11 Feb 2023 3:30 AM GMT
Delhi Ridge act as the lungs that supplies oxygen to the citizens of Delhi, said the Supreme Court on February 8 while enjoining the Delhi Development Authority from allotting any land in areas which are under consideration for being notified as protected areas. A division bench comprising Justices B.R. Gavai and Vikram Nath pronounced: “This court had observed that not only...
Delhi Ridge act as the lungs that supplies oxygen to the citizens of Delhi, said the Supreme Court on February 8 while enjoining the Delhi Development Authority from allotting any land in areas which are under consideration for being notified as protected areas. A division bench comprising Justices B.R. Gavai and Vikram Nath pronounced:
“This court had observed that not only the notified ridge but other areas which have the same morphological features would be protected and no constructions would be permitted. It appears that there has been some difficulty in identifying the areas that have not been notified but have the same features. Therefore, we find it appropriate that the Ministry of Environment, Forest and Climate Change appoint a committee consisting of a senior officer of the ministry not below the rank of a joint secretary, and representatives of the forest department of the government of Delhi, and the Geological Survey of India, and a nominee of the Delhi Ridge management board to work out the modalities for identifying such areas which need to be protected. Until further orders, the DDA shall not allot any land in the areas which are under consideration for being notified as protected areas.”
The bench was hearing an application filed by the Directorate of Revenue Intelligence under the finance ministry, seeking permission for the diversion of 6,200 square metres of morphological ridge area in Delhi’s Vasant Kunj area, which had been allotted by the DDA, for the construction of office buildings to house the headquarters of the federal agency. This interlocutory application was filed in the T.N. Godavarman Thirumulpad case, an omnibus forest protection matter in which the top court issued the longest-standing continuing mandamus in the field of environmental litigation. Since 1996, when the writ jurisdiction of the court was invoked by a plea to protect the Nilgiris forest, numerous orders have been passed on a vast array of issues, such as deforestation, logging, mining, compensatory afforestation, and endangered species, with the court stepping beyond its traditional role of interpreting the law, and taking over day-to-day governance of Indian forests. In 2002, a Central Empowered Committee (CEC) was also constituted for monitoring the implementation of the court’s orders and bringing to its attention, incidents of non-compliance.
“Until the process of demarcating the areas which share the same morphological features is completed, no activities should have been permitted in such areas. Otherwise, it would amount to a fait accompli,” said Justice Gavai. On behalf of the development authority, Senior Advocate Garima Prashad submitted that there were practical difficulties since the areas had not been defined. With reference to the particular area that had been allotted to the intelligence agency, Prashad said, “This piece of land was considered to be an extended ridge, only topographically similar to the Delhi Ridge, but never a part of it.” “If they accepted it as an extended ridge, then no construction should have started without this court’s permission,” the amicus curiae, K. Parameshwar promptly countered. Taking severe objection to this contention, the senior counsel vehemently argued that the Delhi Development Authority had been granted the necessary permission by the top court in 1997 before allotting the land in question.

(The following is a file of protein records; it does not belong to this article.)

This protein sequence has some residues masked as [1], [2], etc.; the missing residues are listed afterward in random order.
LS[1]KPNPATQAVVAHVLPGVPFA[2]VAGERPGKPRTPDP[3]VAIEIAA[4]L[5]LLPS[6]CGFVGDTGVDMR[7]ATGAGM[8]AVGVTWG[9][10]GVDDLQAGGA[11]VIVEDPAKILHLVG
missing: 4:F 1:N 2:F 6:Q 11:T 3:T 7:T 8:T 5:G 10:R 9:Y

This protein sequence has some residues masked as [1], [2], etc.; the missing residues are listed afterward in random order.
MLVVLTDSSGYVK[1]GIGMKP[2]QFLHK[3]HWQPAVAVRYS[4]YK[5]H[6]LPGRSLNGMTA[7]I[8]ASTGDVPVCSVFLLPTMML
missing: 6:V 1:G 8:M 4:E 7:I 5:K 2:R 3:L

“This parcel of land was acquired by the development authority from landowners against consideration. In 1997, the Supreme Court considered this issue of morphological and extended ridge and held that 223 hectares of land at the centre would not be touched by the DDA, but the bordering areas could be developed subject to environmental clearances. Since that time, we have taken all environmental clearances,” Prashad told the bench. “You have been successful in persuading us,” said Justice Gavai, as he directed for the condition imposed by the CEC to levy a penalty of five percent from the development authority, to be set aside.
On behalf of the Revenue Intelligence Directorate, Additional Solicitor-General Balbir Singh said, “All the approvals are in place. We have agreed to deposit five per cent of the total project cost for the management of the ridge and plant 500 trees. This court may increase the number of trees we have to plant to a thousand if they deem fit.” “We are inclined to allow the application subject to the conditions as outlined by the CEC,” pronounced the bench, allowing the federal agency to divert the particular morphological ridge area in Vasant Kunj to construct office buildings for its headquarters. The court also added that instead of 500 trees as recommended by the court-appointed committee, the DRI would have to plant a thousand trees “as the Additional Solicitor-General has so graciously stated”.
In Re: T.N. Godavarman Thirumulpad v. Union of India & Ors. | Writ Petition (Civil) No. 202 of 1995
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